The battle for equality for people with disabilities is not one that is going to be won overnight, as many decades of struggle would indicate. I suggest that it is a series of small victories and incremental changes. However, measures such as these building standards are an important signal to the building industry that the needs of people with disability and their right to access buildings easily and with dignity are important. I think these draft standards show that we in this place no longer accept that the needs of people with disabilities are secondary to the needs of other Australians. We accept that they need to be included and consulted when buildings are designed.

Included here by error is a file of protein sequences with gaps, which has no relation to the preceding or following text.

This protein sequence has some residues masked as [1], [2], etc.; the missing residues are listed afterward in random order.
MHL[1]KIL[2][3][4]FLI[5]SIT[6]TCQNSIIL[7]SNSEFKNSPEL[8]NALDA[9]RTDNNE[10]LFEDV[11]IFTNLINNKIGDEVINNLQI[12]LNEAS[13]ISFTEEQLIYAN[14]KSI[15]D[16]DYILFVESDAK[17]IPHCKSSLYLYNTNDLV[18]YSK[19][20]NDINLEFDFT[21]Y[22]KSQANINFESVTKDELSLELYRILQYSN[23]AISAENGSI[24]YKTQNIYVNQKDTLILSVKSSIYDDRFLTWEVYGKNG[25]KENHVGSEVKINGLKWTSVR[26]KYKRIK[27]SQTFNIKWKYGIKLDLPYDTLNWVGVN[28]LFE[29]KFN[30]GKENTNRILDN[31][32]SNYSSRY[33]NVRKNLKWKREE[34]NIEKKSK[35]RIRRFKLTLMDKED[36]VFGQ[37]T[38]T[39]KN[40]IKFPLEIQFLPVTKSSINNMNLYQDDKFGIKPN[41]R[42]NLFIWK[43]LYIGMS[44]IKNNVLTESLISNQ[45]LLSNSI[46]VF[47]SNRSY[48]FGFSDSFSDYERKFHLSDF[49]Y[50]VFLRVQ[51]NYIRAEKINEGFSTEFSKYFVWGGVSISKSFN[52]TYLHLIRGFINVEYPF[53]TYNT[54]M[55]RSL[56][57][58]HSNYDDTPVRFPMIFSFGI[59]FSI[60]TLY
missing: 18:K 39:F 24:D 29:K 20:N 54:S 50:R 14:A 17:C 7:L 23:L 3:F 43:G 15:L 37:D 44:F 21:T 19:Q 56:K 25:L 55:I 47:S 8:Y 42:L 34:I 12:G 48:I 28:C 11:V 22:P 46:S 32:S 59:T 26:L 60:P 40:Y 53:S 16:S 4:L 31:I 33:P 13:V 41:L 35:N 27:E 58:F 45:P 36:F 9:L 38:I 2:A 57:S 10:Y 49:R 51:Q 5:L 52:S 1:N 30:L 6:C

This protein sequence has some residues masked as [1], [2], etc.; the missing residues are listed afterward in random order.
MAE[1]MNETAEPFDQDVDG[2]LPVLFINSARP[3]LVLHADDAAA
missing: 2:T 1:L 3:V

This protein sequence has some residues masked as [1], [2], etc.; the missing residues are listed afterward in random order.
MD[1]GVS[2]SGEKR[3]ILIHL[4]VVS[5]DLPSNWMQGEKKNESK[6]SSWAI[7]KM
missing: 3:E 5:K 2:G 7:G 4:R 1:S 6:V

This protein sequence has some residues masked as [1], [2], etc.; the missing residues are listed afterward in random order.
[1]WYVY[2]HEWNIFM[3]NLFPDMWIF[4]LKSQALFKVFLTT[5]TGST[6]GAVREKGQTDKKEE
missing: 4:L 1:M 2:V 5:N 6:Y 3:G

For too long people with disabilities have been told they are the ones who have to adapt to their environment rather than having the built environment adapt to them. They have had to waste valuable time and energy dealing with products, rules and systems that have been put in place with no thought for how a person with an impairment might deal with them. Need I add that we are all only one terrible car accident or, indeed, the effluxion of age away from having the very same issues that we talk about when we refer to people with disabilities? This is not an acceptable situation for people with disabilities, who are, in fact, us. I hope that the introduction of building standards will be a recognition that it is time for the rest of the community to begin more serious thinking about the needs of people with disability in every aspect of their lives.